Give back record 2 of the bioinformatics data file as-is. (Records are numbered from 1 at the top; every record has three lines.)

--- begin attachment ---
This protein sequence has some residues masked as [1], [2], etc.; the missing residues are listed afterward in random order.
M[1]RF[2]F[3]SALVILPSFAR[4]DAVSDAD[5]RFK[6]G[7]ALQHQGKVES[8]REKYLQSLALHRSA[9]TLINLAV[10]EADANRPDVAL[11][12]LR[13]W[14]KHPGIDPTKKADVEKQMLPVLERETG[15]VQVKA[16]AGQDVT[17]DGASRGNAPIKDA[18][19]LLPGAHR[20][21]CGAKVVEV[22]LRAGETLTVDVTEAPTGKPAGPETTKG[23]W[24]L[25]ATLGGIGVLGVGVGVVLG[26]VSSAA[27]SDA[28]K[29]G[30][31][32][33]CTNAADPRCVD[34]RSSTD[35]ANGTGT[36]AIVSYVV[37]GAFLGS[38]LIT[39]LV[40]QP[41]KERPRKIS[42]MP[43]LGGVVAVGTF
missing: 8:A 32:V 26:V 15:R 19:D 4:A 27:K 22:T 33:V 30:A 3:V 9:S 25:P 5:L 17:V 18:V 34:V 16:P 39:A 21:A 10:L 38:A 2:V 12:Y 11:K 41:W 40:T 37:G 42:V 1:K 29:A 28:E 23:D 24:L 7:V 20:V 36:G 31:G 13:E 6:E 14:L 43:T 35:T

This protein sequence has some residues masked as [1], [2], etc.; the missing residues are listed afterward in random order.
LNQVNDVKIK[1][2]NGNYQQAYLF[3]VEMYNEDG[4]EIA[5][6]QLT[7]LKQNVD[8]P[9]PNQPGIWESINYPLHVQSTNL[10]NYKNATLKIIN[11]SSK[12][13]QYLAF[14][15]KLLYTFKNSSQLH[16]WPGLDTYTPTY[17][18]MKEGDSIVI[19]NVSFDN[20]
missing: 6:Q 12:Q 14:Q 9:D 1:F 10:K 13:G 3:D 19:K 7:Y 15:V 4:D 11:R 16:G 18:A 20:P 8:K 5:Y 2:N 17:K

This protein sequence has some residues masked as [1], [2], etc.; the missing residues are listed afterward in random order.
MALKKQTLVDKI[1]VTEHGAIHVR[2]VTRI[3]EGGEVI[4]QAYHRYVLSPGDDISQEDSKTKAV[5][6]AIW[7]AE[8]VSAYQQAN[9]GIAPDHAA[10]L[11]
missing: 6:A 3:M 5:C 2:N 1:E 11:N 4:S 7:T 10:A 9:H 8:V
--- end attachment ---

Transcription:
This protein sequence has some residues masked as [1], [2], etc.; the missing residues are listed afterward in random order.
LNQVNDVKIK[1][2]NGNYQQAYLF[3]VEMYNEDG[4]EIA[5][6]QLT[7]LKQNVD[8]P[9]PNQPGIWESINYPLHVQSTNL[10]NYKNATLKIIN[11]SSK[12][13]QYLAF[14][15]KLLYTFKNSSQLH[16]WPGLDTYTPTY[17][18]MKEGDSIVI[19]NVSFDN[20]
missing: 6:Q 12:Q 14:Q 9:D 1:F 10:K 13:G 3:D 19:K 7:Y 15:V 4:D 11:R 16:G 18:A 20:P 8:K 5:Y 2:N 17:K